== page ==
Michel Djotodia, the president of the Central African Republic, abruptly resigned today in a statement released by the Economic Community of Central African States. Djotodia, along with all 135 parliamentarians in the country’s National Transitional Council, was in neighboring Chad for a two-day summit with other African leaders to address the continuing anarchic violence that has plagued the CAR.
Reuters, who broke rumors of the resignation earlier this week, reported that Djotodia had recently fallen out of favor with Chadian President Idriss Deby, a powerful player in the region who was widely perceived to be Djotodia’s benefactor. Deby and other African leaders are said to have lost patience with Djotodia’s inability to stop the recent bout of sectarian violence in the country, which has claimed more than 1,000 lives and displaced close to 1 million people since it erupted in early December.
Djotodia’s reign as president was short-lived. He took power in March, when his mainly Muslim rebel alliance known as the Seleka overthrew former president Francois Bozize. In later months, Djotodia declared himself president even as he admitted that he had lost control of many of his former rebel soldiers, whom he had tried to integrate into the national army. Instead, many former rebels used Djotodia’s victory as a license to loot, murder, and rape throughout CAR. Eventually, the mostly Christian population formed self-defense units known as the anti-balaka, and sectarian strife engulfed the country.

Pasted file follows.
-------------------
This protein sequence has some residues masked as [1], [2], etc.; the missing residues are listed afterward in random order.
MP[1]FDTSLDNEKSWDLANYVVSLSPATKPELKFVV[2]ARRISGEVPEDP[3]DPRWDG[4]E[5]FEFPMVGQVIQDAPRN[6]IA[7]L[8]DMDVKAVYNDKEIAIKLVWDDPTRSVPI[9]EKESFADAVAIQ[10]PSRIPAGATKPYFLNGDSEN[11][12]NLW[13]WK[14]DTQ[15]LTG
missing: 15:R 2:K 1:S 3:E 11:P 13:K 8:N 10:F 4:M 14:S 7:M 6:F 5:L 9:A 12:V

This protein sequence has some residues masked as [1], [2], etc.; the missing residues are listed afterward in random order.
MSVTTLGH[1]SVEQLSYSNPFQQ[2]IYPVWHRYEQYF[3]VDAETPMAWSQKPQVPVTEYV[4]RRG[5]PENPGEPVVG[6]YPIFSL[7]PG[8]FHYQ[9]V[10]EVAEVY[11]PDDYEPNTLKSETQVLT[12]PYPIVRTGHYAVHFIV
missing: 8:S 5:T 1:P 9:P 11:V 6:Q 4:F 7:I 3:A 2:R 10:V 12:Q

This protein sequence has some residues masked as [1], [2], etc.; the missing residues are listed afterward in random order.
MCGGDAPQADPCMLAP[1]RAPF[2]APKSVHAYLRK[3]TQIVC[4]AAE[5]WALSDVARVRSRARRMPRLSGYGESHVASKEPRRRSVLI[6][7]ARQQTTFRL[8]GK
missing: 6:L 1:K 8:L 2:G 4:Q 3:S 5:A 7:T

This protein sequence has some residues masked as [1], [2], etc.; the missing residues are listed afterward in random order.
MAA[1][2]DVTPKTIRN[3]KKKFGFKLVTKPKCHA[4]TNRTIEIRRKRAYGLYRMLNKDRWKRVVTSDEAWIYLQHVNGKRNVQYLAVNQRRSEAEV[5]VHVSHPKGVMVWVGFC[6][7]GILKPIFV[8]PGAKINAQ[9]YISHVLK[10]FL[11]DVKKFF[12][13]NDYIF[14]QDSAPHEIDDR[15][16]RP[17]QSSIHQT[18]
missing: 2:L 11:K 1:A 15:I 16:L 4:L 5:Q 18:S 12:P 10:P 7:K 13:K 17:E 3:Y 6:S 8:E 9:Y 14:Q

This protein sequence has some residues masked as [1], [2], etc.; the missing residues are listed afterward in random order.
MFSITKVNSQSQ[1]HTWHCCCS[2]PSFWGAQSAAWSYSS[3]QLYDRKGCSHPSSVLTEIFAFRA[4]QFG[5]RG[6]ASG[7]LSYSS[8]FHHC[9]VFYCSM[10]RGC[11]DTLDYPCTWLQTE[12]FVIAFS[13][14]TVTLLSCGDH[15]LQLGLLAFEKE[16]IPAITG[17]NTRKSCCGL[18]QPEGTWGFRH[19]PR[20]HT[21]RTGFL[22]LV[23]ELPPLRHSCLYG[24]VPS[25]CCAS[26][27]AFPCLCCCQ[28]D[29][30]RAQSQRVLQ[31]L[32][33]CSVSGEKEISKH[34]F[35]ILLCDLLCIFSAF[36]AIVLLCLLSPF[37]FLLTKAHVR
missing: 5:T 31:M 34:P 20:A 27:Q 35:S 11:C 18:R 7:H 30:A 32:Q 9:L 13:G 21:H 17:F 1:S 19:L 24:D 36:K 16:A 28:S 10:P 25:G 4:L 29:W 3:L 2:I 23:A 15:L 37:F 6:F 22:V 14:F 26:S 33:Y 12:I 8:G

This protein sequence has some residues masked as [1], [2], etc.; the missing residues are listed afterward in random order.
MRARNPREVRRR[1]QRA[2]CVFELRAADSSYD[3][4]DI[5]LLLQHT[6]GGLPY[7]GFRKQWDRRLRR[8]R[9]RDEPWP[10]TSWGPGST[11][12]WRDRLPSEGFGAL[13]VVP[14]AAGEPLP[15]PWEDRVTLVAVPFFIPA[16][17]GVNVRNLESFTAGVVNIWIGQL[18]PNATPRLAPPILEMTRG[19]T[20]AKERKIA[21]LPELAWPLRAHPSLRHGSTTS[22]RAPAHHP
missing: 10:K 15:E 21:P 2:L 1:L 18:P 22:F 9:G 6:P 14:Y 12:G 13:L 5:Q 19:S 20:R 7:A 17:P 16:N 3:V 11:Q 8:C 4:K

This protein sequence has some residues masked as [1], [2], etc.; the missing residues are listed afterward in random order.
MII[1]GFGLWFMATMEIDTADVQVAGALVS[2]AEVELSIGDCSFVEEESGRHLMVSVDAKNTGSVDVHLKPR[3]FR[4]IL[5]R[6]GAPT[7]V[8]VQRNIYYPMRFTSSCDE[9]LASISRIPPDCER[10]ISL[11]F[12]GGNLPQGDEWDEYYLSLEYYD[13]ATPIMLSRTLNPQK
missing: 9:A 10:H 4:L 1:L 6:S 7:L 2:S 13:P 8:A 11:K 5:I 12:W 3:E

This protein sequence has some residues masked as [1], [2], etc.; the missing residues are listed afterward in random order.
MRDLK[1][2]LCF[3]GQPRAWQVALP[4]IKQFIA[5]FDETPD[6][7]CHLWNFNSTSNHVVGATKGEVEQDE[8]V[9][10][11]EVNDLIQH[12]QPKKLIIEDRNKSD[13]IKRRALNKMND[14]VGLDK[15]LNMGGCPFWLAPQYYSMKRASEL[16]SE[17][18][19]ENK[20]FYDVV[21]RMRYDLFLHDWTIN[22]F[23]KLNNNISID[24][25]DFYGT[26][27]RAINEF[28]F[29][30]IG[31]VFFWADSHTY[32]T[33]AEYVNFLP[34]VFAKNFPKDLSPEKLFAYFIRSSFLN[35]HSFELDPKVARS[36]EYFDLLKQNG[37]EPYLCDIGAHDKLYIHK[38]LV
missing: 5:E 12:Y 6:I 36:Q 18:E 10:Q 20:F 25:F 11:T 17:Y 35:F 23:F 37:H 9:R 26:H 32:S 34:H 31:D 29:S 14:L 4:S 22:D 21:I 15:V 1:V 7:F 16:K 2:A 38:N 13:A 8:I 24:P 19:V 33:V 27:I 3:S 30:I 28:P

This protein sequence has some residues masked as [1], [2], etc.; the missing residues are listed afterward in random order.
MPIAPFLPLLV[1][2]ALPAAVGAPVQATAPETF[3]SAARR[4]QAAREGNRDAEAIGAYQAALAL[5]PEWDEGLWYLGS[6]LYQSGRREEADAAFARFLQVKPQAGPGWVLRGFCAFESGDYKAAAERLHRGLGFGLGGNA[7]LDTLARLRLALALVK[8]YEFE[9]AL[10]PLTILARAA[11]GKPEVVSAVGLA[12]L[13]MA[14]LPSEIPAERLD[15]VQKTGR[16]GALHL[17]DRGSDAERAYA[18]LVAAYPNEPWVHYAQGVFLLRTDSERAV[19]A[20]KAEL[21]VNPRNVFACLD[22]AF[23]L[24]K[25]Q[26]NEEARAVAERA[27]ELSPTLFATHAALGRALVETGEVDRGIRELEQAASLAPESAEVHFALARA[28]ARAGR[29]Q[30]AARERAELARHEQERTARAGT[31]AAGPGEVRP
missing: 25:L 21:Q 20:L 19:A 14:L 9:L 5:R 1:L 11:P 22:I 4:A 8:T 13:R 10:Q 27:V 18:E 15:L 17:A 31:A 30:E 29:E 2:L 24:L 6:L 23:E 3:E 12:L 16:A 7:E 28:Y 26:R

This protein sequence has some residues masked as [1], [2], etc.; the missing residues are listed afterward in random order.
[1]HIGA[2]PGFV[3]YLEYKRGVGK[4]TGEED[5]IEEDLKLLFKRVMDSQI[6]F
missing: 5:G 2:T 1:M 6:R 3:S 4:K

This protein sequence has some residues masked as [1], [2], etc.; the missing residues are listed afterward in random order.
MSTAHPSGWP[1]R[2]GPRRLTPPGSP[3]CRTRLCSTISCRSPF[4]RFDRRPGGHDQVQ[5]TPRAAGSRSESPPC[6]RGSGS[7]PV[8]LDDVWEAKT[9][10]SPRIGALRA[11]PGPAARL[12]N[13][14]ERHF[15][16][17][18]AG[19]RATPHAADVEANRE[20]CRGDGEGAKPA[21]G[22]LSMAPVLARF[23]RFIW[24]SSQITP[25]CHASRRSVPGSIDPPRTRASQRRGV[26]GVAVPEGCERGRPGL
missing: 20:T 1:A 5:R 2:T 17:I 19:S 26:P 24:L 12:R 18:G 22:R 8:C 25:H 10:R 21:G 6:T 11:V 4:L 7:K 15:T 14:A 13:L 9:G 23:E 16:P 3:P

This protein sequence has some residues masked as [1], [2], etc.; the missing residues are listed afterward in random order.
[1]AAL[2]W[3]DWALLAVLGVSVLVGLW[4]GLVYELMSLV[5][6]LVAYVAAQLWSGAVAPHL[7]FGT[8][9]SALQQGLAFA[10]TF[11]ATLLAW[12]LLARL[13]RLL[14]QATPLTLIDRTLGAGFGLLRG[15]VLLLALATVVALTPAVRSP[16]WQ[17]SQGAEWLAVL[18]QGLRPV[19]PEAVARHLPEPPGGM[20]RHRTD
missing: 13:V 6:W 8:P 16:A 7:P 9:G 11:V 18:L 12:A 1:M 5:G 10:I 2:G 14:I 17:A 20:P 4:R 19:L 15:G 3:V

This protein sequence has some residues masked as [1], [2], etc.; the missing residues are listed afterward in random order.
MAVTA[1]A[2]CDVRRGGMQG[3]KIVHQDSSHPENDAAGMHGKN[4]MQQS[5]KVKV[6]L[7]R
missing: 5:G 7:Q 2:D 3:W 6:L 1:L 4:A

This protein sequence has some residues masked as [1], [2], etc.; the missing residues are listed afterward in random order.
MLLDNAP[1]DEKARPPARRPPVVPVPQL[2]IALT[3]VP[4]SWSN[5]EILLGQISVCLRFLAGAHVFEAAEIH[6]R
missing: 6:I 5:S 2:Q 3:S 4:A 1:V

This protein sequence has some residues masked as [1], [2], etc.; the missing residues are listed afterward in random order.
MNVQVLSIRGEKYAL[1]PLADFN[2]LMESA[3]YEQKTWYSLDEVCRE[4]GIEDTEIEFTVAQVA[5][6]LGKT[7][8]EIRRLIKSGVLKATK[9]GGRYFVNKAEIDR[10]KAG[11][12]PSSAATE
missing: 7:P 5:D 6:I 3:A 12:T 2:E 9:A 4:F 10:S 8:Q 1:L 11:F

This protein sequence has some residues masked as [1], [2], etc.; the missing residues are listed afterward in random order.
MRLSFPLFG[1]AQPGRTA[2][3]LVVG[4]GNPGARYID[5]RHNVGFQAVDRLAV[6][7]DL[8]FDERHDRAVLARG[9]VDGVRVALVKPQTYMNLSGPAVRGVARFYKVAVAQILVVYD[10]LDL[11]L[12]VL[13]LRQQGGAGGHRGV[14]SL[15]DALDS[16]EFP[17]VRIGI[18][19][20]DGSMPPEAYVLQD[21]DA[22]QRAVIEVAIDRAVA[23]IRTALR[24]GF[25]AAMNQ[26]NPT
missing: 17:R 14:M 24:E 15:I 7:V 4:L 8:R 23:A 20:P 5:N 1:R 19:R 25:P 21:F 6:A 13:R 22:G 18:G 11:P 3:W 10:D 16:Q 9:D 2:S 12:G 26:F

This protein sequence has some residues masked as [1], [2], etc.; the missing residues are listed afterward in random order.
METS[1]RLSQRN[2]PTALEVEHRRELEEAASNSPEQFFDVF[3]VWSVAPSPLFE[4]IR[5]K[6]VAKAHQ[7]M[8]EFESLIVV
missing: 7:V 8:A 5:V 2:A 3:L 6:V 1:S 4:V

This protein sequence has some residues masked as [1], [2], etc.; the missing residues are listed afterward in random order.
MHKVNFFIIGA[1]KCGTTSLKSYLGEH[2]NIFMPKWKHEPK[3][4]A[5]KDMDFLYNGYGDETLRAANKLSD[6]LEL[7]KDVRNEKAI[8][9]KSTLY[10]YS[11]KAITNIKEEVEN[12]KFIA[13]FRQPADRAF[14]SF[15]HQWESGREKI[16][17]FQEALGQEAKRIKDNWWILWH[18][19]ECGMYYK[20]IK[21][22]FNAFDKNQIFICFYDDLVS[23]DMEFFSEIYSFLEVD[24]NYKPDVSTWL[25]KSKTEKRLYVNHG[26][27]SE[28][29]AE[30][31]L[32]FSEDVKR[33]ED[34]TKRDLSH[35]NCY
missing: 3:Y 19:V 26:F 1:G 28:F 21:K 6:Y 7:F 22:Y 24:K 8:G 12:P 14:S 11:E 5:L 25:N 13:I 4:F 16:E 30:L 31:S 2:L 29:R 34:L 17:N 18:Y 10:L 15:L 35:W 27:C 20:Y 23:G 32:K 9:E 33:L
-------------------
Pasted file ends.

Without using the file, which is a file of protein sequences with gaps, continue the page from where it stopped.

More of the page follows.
“From the beginning, Djotodia proved unwilling to rein in the forces that brought him into power, and to prevent CAR from erupting into the sectarian blood bath that we’ve seen,” said Evan Cinq-Mars, a research analyst focusing on the CAR at the Global Centre for the Responsibility to Protect.
In the capital city of Bangui today, thousands of people took to the streets to celebrate the news of Djotodia’s resignation.
Last month, while walking the streets of Bangui, visiting internally displaced persons (IDP) camps, and spending time at anti-balaka bases, VICE News heard the same refrain over and over: Djotodia must go. Many civilians in Bangui told us that things would return to normal the moment he stepped down. Similarly, anti-balaka soldiers and commanders, camped out on the perimeter of the city near Bangui M’Poko International Airport, told us they would immediately drop their weapons and return to their normal lives.
It’s unclear, however, when Bangui will see an end to the fighting. For starters, there’s no telling how the former rebels will react. Former Seleka General Abder Kadher Kalil told us in mid-December that if Djotodia were removed from office, 5,000 armed soldiers would take to the bush to start a new rebellion.
In addition, anti-balaka forces could react to Djotodia’s resignation by continuing to attack Muslim civilians across the country. The Muslim minority there say they have not received adequate protection from African Union and French troops, and have been suffering indiscriminate revenge attacks.
“Time will tell if it’s a step in the right direction,” Cinq-Mars said. “The risk is still very high for civilians—both Christian and Muslim.”